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You may have many questions about your vinyl floor repair. There are many things that can happen to vinyl flooring. Some of them can result from a lack of proper care and maintenance on the part of the homeowner. Others can result from improper installation, and still others can be the result of an inferior product from the manufacturer. Too many homeowners choose their vinyl flooring from the manufacturer, getting sucked in by misleading advertisements. You should first talk to a vinyl flooring contractor who's dealt with several different manufacturers and their products. They'll be able to relate their experience with each product and make expert recommendations for your vinyl flooring.
Common Vinyl Floor Repairs
Of course, if you've already installed your vinyl flooring, what you need is to figure out the best way to repair it. There's a good chance if you're having a problem with your vinyl flooring, it's one of these problems:
Scratches and Dents
The key here is, naturally, if these scratches or dents were there at the time of installation. Unless you noticed it immediately, chances are this damage was caused by the homeowners. Sometimes even these scratches and dents are covered under product warranty. If not, don't worry, it's not the end of the world. Ideally, you should keep spare vinyl flooring boards for just such a repair. Patching or replacing a small section of your vinyl flooring isn't necessarily easy, but a vinyl flooring contractor can often replace these sections without causing any further harm to your floor.
Repairing Loose Seams
It's not uncommon to have loose seams occur in your vinyl flooring. A knowledgeable licensed installer should be contacted to determine why the seams are coming apart. Depending on the vinyl and condition of the underlayment or concrete, more adhesive may be applied and the seam re-sealed from the top, so as to prevent moisture or dirt from getting in.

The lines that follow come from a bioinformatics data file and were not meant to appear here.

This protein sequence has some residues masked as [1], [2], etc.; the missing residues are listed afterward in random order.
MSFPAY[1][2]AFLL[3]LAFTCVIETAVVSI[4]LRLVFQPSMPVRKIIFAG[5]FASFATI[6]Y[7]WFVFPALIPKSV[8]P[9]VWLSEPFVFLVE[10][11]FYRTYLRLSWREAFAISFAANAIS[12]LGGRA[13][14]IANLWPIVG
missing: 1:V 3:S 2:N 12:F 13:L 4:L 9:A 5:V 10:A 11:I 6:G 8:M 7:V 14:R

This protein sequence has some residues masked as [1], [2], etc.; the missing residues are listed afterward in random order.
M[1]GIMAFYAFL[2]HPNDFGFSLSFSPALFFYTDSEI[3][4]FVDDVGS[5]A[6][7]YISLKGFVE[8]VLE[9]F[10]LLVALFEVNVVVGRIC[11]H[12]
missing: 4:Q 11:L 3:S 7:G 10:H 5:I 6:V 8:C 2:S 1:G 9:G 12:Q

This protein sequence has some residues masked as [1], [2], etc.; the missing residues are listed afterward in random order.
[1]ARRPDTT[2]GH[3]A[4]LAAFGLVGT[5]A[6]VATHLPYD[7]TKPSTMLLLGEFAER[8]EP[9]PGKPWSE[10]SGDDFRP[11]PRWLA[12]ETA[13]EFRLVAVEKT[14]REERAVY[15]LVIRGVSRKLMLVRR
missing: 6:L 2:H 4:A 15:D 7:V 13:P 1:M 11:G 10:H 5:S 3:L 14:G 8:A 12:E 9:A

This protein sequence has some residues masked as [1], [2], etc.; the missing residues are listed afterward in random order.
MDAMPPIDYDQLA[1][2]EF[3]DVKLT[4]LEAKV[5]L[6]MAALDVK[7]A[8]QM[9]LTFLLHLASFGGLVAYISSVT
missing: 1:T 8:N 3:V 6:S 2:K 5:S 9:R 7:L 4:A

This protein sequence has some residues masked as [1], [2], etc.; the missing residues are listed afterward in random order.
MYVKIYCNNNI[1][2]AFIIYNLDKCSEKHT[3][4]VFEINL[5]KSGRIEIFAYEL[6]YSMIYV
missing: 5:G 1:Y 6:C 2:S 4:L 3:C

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Cracks in the Subfloor
If your vinyl flooring has gotten bad enough, you may notice that cracks have formed in the concrete subfloor. For relatively new vinyl flooring, this can be a sign that the cracks existed at the time of installation and were inadequately patched. For older flooring, this problem may have occurred after the installation. In either case, there's a good chance the floor will need to be replaced. Vinyl flooring is a low maintenance flooring option, but you still need to be careful that excessive water doesn't infiltrate the seams, causing the situation prematurely.
Having Answers to Get Answers
You may need to talk to and hire a contractor for your vinyl flooring repair. In fact, you may still have unanswered questions, like exactly how much a repair will cost. The best idea is to talk to a contractor about your specific situation, but have as much information as possible for the contractor to save his or her time. Before you call, know the manufacturer of your vinyl flooring, how old the flooring is, and who originally installed it. This will help the contractor give you a fairly accurate picture of what you're dealing with and how much the repair may cost.